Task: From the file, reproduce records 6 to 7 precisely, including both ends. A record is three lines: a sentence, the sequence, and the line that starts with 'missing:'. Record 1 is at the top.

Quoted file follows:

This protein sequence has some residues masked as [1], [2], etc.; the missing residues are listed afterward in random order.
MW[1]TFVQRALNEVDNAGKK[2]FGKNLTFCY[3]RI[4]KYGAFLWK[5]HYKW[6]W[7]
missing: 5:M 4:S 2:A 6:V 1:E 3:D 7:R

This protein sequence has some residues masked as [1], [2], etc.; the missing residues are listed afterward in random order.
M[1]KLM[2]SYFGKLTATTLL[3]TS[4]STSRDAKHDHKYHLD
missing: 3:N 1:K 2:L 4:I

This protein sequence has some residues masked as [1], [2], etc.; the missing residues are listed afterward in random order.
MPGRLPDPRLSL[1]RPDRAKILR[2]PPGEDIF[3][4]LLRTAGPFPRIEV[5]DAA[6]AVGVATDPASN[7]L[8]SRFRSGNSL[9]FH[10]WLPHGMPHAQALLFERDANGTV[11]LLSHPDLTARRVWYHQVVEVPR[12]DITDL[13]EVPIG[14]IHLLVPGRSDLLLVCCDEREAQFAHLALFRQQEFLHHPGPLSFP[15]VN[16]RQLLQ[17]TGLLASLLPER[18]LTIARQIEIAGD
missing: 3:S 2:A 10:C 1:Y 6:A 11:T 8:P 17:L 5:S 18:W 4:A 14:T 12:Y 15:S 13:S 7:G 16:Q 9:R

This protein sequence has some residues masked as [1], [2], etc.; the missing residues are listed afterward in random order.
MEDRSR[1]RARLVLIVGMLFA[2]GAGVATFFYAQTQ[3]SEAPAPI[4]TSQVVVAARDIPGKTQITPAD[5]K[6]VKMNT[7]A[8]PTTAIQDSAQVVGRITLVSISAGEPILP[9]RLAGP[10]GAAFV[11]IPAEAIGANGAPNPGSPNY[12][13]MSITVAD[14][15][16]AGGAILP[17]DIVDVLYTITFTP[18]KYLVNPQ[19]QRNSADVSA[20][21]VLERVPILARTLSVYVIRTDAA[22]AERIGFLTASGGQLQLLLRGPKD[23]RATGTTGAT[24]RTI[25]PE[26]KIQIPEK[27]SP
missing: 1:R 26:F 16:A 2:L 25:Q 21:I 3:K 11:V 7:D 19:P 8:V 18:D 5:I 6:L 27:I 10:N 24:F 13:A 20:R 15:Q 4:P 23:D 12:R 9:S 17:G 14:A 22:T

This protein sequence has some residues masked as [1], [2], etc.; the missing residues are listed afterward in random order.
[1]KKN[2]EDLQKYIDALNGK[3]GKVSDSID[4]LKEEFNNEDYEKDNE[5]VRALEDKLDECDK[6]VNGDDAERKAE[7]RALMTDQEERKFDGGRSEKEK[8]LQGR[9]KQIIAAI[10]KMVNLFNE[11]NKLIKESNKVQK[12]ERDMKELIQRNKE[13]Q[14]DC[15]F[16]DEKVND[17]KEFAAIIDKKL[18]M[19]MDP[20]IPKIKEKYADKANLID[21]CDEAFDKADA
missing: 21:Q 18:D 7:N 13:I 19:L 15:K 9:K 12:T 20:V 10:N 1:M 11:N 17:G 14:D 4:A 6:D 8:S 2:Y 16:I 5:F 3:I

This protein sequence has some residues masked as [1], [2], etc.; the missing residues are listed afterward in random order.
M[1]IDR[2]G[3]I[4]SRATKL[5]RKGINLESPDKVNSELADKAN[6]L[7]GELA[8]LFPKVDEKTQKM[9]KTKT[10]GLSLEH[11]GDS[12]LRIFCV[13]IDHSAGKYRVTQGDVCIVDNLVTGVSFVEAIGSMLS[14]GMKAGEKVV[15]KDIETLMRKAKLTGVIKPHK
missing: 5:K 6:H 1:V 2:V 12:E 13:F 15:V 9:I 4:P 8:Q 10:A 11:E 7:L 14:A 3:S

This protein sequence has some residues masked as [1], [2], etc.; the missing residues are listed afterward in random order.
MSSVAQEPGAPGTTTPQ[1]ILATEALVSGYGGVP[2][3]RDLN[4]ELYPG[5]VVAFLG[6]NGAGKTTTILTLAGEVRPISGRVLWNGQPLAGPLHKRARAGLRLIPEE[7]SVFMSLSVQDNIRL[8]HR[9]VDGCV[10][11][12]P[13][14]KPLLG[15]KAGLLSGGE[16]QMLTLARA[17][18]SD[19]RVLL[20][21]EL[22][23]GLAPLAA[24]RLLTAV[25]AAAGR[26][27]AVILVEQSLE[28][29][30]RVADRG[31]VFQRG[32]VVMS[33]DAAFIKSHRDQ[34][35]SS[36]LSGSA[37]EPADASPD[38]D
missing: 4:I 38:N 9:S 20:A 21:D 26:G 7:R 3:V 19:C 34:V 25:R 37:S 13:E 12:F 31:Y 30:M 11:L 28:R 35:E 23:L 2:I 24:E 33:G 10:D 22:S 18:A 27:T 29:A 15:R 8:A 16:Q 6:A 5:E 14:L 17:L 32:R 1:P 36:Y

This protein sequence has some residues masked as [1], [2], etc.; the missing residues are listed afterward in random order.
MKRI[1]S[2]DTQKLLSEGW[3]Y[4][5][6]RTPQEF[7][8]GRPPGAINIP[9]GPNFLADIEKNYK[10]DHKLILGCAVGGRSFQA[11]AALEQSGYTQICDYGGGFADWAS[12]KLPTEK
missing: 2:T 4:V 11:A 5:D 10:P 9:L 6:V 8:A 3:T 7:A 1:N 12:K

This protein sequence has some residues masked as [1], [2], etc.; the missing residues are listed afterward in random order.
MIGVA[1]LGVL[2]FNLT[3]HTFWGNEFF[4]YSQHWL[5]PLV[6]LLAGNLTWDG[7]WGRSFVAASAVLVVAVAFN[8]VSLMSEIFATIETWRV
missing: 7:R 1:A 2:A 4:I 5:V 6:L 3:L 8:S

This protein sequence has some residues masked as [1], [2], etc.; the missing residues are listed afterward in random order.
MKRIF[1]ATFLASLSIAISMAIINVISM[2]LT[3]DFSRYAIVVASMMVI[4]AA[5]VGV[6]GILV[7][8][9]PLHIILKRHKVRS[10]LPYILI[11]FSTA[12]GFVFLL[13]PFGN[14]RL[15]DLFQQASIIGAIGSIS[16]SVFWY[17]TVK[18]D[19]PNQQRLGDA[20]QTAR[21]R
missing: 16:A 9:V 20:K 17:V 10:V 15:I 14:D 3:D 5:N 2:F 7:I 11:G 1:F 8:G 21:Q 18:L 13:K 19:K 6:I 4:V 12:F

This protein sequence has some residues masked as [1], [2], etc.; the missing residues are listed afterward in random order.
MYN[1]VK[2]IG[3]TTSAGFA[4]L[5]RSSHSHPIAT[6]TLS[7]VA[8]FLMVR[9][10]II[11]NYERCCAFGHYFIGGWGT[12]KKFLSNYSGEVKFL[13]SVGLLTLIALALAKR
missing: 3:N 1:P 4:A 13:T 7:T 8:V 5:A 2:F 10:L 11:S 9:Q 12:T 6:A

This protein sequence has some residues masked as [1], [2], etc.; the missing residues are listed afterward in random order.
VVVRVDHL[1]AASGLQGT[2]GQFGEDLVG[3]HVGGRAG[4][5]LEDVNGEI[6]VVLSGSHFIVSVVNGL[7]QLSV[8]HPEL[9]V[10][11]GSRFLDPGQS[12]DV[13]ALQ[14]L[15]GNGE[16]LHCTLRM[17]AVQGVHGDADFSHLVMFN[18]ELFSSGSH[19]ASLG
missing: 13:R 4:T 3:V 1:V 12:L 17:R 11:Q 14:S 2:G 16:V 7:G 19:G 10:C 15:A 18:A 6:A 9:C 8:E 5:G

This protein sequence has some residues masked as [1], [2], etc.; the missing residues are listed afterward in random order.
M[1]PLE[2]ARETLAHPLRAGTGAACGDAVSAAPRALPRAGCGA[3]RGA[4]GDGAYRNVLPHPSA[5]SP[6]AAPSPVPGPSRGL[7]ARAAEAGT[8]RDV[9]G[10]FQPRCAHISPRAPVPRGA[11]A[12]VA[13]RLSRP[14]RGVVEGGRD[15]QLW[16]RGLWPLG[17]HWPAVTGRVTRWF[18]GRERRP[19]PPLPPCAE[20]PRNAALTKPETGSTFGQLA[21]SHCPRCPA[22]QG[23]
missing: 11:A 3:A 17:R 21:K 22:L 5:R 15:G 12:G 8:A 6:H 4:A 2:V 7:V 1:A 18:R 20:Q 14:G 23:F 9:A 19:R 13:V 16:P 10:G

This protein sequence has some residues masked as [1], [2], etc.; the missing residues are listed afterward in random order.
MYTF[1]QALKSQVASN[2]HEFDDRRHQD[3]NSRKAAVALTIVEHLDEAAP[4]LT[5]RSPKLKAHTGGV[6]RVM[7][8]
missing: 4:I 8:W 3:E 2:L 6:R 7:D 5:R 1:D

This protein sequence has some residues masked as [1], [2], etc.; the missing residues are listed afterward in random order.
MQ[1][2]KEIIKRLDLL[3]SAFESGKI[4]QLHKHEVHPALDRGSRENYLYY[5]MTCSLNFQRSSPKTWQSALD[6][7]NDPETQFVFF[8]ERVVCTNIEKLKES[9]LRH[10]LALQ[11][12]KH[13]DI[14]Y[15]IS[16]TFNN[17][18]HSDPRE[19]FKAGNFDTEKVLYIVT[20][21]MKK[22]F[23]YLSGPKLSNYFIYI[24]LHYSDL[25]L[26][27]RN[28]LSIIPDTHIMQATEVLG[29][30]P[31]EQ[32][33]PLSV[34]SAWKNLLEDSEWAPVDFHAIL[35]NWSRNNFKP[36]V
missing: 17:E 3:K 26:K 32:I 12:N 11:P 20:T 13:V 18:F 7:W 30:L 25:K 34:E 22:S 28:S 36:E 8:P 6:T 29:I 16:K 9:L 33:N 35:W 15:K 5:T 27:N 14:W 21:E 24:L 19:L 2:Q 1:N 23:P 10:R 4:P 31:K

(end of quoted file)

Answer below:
This protein sequence has some residues masked as [1], [2], etc.; the missing residues are listed afterward in random order.
M[1]IDR[2]G[3]I[4]SRATKL[5]RKGINLESPDKVNSELADKAN[6]L[7]GELA[8]LFPKVDEKTQKM[9]KTKT[10]GLSLEH[11]GDS[12]LRIFCV[13]IDHSAGKYRVTQGDVCIVDNLVTGVSFVEAIGSMLS[14]GMKAGEKVV[15]KDIETLMRKAKLTGVIKPHK
missing: 5:K 6:H 1:V 2:V 12:E 13:F 15:V 9:I 4:P 8:Q 10:A 11:E 7:L 14:A 3:S

This protein sequence has some residues masked as [1], [2], etc.; the missing residues are listed afterward in random order.
MSSVAQEPGAPGTTTPQ[1]ILATEALVSGYGGVP[2][3]RDLN[4]ELYPG[5]VVAFLG[6]NGAGKTTTILTLAGEVRPISGRVLWNGQPLAGPLHKRARAGLRLIPEE[7]SVFMSLSVQDNIRL[8]HR[9]VDGCV[10][11][12]P[13][14]KPLLG[15]KAGLLSGGE[16]QMLTLARA[17][18]SD[19]RVLL[20][21]EL[22][23]GLAPLAA[24]RLLTAV[25]AAAGR[26][27]AVILVEQSLE[28][29][30]RVADRG[31]VFQRG[32]VVMS[33]DAAFIKSHRDQ[34][35]SS[36]LSGSA[37]EPADASPD[38]D
missing: 4:I 38:N 9:S 20:A 21:D 26:G 7:R 3:V 19:C 34:V 25:R 37:S 13:E 12:F 31:Y 30:M 11:L 28:R 35:E 23:L 2:I 24:E 33:G 10:D 22:S 18:A 27:T 29:A 15:R 8:A 16:Q 6:A 5:E 14:L 17:L 32:R 1:P 36:Y